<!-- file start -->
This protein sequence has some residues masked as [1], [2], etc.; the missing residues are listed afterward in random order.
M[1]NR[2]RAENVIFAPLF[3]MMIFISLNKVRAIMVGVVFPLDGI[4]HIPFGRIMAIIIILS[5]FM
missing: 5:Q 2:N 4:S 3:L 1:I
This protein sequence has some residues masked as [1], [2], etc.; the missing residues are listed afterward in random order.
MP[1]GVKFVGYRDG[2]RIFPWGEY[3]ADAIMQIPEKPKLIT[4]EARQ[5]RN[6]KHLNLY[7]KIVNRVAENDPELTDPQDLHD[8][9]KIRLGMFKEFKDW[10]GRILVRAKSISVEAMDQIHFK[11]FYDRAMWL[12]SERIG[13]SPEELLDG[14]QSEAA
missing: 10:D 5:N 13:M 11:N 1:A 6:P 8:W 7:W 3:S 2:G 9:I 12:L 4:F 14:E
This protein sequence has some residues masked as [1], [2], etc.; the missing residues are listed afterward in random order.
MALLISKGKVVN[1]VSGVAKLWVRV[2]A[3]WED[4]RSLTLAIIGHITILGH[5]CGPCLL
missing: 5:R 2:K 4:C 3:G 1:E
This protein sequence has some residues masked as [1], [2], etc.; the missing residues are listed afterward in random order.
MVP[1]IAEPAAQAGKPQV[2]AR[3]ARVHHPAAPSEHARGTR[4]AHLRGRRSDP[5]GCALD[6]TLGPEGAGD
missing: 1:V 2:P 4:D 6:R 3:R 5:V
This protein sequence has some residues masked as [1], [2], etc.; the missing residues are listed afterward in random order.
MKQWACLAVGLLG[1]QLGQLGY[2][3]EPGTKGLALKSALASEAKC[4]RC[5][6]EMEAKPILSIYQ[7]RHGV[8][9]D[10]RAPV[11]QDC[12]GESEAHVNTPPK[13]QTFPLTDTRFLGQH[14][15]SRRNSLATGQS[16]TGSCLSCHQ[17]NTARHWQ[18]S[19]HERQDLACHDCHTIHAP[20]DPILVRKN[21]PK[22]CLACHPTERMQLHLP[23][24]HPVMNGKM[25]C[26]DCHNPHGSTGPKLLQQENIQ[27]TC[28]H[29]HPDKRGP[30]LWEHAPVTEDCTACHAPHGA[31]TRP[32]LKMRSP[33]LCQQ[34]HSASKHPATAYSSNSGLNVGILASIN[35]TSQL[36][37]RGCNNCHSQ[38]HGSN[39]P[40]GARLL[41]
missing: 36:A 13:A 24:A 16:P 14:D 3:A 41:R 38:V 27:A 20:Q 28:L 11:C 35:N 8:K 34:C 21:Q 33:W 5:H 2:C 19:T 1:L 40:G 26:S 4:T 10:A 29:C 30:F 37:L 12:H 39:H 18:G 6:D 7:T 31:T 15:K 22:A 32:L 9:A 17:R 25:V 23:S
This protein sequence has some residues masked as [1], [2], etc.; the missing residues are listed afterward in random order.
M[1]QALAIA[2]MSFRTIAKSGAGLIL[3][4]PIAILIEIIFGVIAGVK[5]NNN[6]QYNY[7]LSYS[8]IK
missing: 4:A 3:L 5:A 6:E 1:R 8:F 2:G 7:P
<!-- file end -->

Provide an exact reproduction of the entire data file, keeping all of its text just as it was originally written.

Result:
This protein sequence has some residues masked as [1], [2], etc.; the missing residues are listed afterward in random order.
M[1]NR[2]RAENVIFAPLF[3]MMIFISLNKVRAIMVGVVFPLDGI[4]HIPFGRIMAIIIILS[5]FM
missing: 5:Q 2:N 4:S 3:L 1:I
This protein sequence has some residues masked as [1], [2], etc.; the missing residues are listed afterward in random order.
MP[1]GVKFVGYRDG[2]RIFPWGEY[3]ADAIMQIPEKPKLIT[4]EARQ[5]RN[6]KHLNLY[7]KIVNRVAENDPELTDPQDLHD[8][9]KIRLGMFKEFKDW[10]GRILVRAKSISVEAMDQIHFK[11]FYDRAMWL[12]SERIG[13]SPEELLDG[14]QSEAA
missing: 10:D 5:N 13:M 11:N 1:A 6:P 8:W 7:W 3:S 2:G 9:I 12:L 4:F 14:E
This protein sequence has some residues masked as [1], [2], etc.; the missing residues are listed afterward in random order.
MALLISKGKVVN[1]VSGVAKLWVRV[2]A[3]WED[4]RSLTLAIIGHITILGH[5]CGPCLL
missing: 5:R 2:K 4:C 3:G 1:E
This protein sequence has some residues masked as [1], [2], etc.; the missing residues are listed afterward in random order.
MVP[1]IAEPAAQAGKPQV[2]AR[3]ARVHHPAAPSEHARGTR[4]AHLRGRRSDP[5]GCALD[6]TLGPEGAGD
missing: 1:V 2:P 4:D 6:R 3:R 5:V
This protein sequence has some residues masked as [1], [2], etc.; the missing residues are listed afterward in random order.
MKQWACLAVGLLG[1]QLGQLGY[2][3]EPGTKGLALKSALASEAKC[4]RC[5][6]EMEAKPILSIYQ[7]RHGV[8][9]D[10]RAPV[11]QDC[12]GESEAHVNTPPK[13]QTFPLTDTRFLGQH[14][15]SRRNSLATGQS[16]TGSCLSCHQ[17]NTARHWQ[18]S[19]HERQDLACHDCHTIHAP[20]DPILVRKN[21]PK[22]CLACHPTERMQLHLP[23][24]HPVMNGKM[25]C[26]DCHNPHGSTGPKLLQQENIQ[27]TC[28]H[29]HPDKRGP[30]LWEHAPVTEDCTACHAPHGA[31]TRP[32]LKMRSP[33]LCQQ[34]HSASKHPATAYSSNSGLNVGILASIN[35]TSQL[36][37]RGCNNCHSQ[38]HGSN[39]P[40]GARLL[41]
missing: 36:A 13:A 24:A 16:P 14:D 3:A 41:R 38:V 27:A 20:Q 28:L 11:C 35:N 8:K 34:C 21:Q 33:W 5:H 2:C 19:T 1:L 40:G 26:S 4:T 10:A 29:C 30:F 37:L 12:H 39:H 18:G 6:D 7:T 31:T 15:K 22:A 32:L 9:A 17:R 25:V 23:S
This protein sequence has some residues masked as [1], [2], etc.; the missing residues are listed afterward in random order.
M[1]QALAIA[2]MSFRTIAKSGAGLIL[3][4]PIAILIEIIFGVIAGVK[5]NNN[6]QYNY[7]LSYS[8]IK
missing: 4:A 3:L 5:A 6:E 1:R 8:F 2:G 7:P